Colorado or Coeur d’Alene, ID? (RV Series #17)

(Our family is on a five month RV trip. We are journeying West from Dallas, TX and making our way up the Western coastline finishing in Washington state before we streamline our way back to CO for the summer.) After three short nights in Kennewick, WA, we continued further east to Coeur d’Alene, ID. John’s customers were a short drive away in Spokane, WA but we’d always wanted to visit Coeur d’Alene so that’s where we drove to next. Another beautiful drive and six hours later, we were set up on Blackwell Island along the Spokane River.

Blackwell Island RV Park

Blackwell Island RV Park

We popped a bottle of wine, grabbed two wine glasses and walked down to the river. Love was in the air. Literally. Seagulls were mating all over the pier in front of us. Continue reading

Relaxing in Redding (RV Series #14)

(Our family is on a five month RV trip. We are journeying West from Dallas, TX and making our way up the Western coastline finishing in Washington state before we streamline our way back to CO for the summer.)

The words jumped out of my mouth without asking permission: I’m so sick of hotels. What? I asked myself, Who have I become? Just three short months ago, I’d never overnighted in a fifth-wheel. Now, I was missing my rolling house? Wishing to check-out of a hotel?

The RV’s broken axle didn’t seem to be the only part under repair. My softened heart and appreciation for this trip, with all of its up and downs, began affecting my thoughts and words. Amazing change for a girl who swears the Ritz Carlton club level is the standard for family travel. Continue reading

Bird Attack Detours us to CO (RV Series #6)

(Our family is on a five month RV trip. We are journeying West from Dallas, TX and making our way up the Western coastline finishing in Washington state before we streamline our way back to CO for the summer.)

After a great week in Las Vegas, we moved out of the hotel and drove back to the Phoenix RV Park having devised a plan to retrieve my vehicle from Denver. We considered shipping it via long-haul truck but opted, instead, to fly out ourselves and drive it back.

The trip to Colorado would also give us a chance to check on our house remodel at the ranch thus killing two birds with one stone. Now, with the burst water pipe and ensuing floodwaters at our South Denver suburban home, we had another remodeling project on our hands. This stone had better be big, as we need to kill many more than two birds during our brief visit.

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Things I’ve Learned on the Ranch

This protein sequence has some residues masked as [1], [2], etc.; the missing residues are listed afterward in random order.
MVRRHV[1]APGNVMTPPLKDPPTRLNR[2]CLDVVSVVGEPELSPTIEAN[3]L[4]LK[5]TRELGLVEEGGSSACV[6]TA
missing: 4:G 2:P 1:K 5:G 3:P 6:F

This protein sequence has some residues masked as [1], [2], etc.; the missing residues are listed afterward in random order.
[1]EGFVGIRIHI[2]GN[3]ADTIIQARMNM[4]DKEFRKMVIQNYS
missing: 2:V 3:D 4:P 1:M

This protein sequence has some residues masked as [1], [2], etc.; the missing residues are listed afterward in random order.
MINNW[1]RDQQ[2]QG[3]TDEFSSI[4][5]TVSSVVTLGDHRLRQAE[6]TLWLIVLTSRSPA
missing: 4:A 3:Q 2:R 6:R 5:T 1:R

Dream of owning a ranch? Wish you lived amidst a picturesque setting with 360 degree mountain views? Know what it takes to maintain 99 acres? Here’s what I’ve learned seven months into our ranch ownership journey:

  1. 99 acres seem small when you’re driving but much larger when walking.
  2. My kids hate when community members tell them that ranch work builds character.
  3. Bats are black, creepy, milking mammals, live 20+ years, migrate south in August.
  4. Critter guy that eradicates bats, mice, and cluster flies is my new bestie. Continue reading

Love Me a Campfire

I can’t recall a vacation doing anything other than camping. My earliest memories include camping. Two weeks. Every summer. We’d load the car, hitch up the pop-up camper, and drive from the Dallas heat and humidity to a national forest campsite in Red River, NM or Southfork, CO with one amenity: hand-pumped water. There was no electricity, no showers, and no flushing toilets.

My dad worked full-time. My mom cleaned houses. Camping was their answer to relieve life’s stress and unplug. It’s funny to think that my parents felt the need to unplug back in the late 70’s and 80’s. I mean, really, what were we unplugging from? Three channels on the television? The record player? Lights? Mostly, I remember the trauma of not being able to plug-in and blow dry or curl my hair. In the 80’s, those devices were high-tech.

Upon arriving at the campground, we set about the tasks necessary to set up camp: my dad would level the camper, mom and I would roll the sleeping bags over the beds, we’d set up the camp stove on one end of the wooden picnic table, haul drinking water from the communal spout, and settle into our lawn chairs. My family didn’t hike. We didn’t fish. We didn’t ride bikes. My dad would read or photograph hummingbirds. My mom would walk to each campsite and introduce herself. My younger brother and I hung 2 liter plastic bottles just inches off the ground, cut an opening on one side, filled the bottom with bird seed and peanuts, and lured chipmunks into the spinning contraption for hours of priceless fun. We would also skip rocks across the river or throw driftwood into the flowing water and follow it downstream. Oh, we unplugged.

It’s no secret within our family that camping doesn’t hold the dearest of memories for me. I was cold crawling out of bed each morning. Continue reading

Finding Myself at a Book Signing

Sometimes, you just gotta indulge yourself. And I did. One Saturday morning a couple of weeks ago, while watching The Pioneer Woman cook before me on The Food Network, appeared a TV commercial advertising her book signing appearance that afternoon in Denver. No Way, I thought. Today? I had no plans. Why not?

Frankly, I didn’t know a lot about her, this Pioneer Woman. I’d recently begun taping her cooking show on Saturday mornings but didn’t visit her blog/website until that morning. I browsed through her blog posts providing myself the necessary information to call myself a fan. Turns out, Ree Drummond and I have a lot in common: we both live on a ranch, we both have four kids, we both blog, we both homeschool, we’re both married, we’re both women. We are soul sisters, soon-to-be best friends.